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Financial Misstatements Under the Sarbanes-Oxley Act

In March 2022, the Securities and Exchange Commission proposed an environmental disclosure rule that is expected to be finalized this month. The proposed rule requires public companies to add certain climate-related disclosures in their public filings and to insert climate-related financial statement metrics in a note to their audited financial statements.

Now, let’s see what happens when we combine this "somewhat" complex proposed rule with the potential for criminal penalties for financial misstatements under the Sarbanes-Oxley Act.

What do you get?

Strong motivation to comply.

Here are six ways that public companies can use information governance best practices to comply (and demonstrate compliance) with the proposed SEC rule and potentially avoid the serious penalties that come with misstating their financials:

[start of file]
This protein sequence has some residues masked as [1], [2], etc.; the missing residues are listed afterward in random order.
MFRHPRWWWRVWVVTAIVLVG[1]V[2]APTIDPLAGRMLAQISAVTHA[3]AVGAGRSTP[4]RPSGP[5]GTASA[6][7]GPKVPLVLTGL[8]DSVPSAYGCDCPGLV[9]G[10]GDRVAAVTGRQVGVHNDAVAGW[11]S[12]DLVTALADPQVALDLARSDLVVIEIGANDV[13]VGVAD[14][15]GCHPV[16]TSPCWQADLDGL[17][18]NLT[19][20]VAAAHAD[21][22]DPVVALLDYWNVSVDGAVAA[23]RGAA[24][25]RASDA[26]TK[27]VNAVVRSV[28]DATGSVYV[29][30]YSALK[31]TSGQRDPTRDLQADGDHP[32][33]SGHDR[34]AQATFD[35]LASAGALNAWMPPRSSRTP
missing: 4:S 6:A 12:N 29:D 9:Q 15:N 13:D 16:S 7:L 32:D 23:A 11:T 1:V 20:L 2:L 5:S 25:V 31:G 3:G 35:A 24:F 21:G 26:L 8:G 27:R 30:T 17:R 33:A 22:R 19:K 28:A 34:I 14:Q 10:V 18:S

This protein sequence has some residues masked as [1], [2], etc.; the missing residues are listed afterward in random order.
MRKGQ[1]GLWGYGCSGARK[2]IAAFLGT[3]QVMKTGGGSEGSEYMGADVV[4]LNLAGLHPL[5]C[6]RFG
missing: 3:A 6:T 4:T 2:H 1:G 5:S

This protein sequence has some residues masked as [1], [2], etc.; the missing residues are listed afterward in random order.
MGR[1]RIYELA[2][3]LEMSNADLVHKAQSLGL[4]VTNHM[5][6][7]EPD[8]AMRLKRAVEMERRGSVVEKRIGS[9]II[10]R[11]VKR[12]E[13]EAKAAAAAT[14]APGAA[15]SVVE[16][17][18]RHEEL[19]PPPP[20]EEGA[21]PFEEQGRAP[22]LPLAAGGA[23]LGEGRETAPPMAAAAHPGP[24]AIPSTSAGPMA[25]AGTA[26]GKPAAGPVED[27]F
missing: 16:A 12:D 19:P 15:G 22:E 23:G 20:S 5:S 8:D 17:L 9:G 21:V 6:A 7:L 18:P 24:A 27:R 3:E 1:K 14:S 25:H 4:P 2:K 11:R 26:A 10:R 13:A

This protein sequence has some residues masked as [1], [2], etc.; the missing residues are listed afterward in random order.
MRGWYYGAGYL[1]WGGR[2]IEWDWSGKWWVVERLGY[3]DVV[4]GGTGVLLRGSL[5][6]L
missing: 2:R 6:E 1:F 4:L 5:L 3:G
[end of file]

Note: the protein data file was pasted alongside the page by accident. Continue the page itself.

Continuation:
1. Implementing data quality standards and data validation processes that allow management to show regulators that they have used their best efforts to accurately collect environmental strategy, impact, and outlook data

2. Ensuring that their data governance framework accurately and usefully defines the roles, responsibilities, and procedures for collecting, managing, and reporting greenhouse gas data (and periodically auditing that framework)

3. Using data categorization and junk-data removal technologies to trace the source and lifecycle of environmental disclosure data so that staff can both find it and are using the right versions;

4. Regularly reviewing data collection and risk management processes from both compliance, risk, finance, and IT/Infosec perspective;

5. Making sure that employee information management training programs include information about environmental disclosures that is easily understood, relevant, and reflective of current legal standards; and

6. Involving IT staff early and often and making sure that employees and contractors use the right mix of strong data security measures and data privacy controls that are necessary to prevent data breaches that could compromise the accuracy of disclosed environmental information

The upshot is:

Regulators want to see a serious compliance effort, and companies need to show it (and that requires preparation and inclusion).


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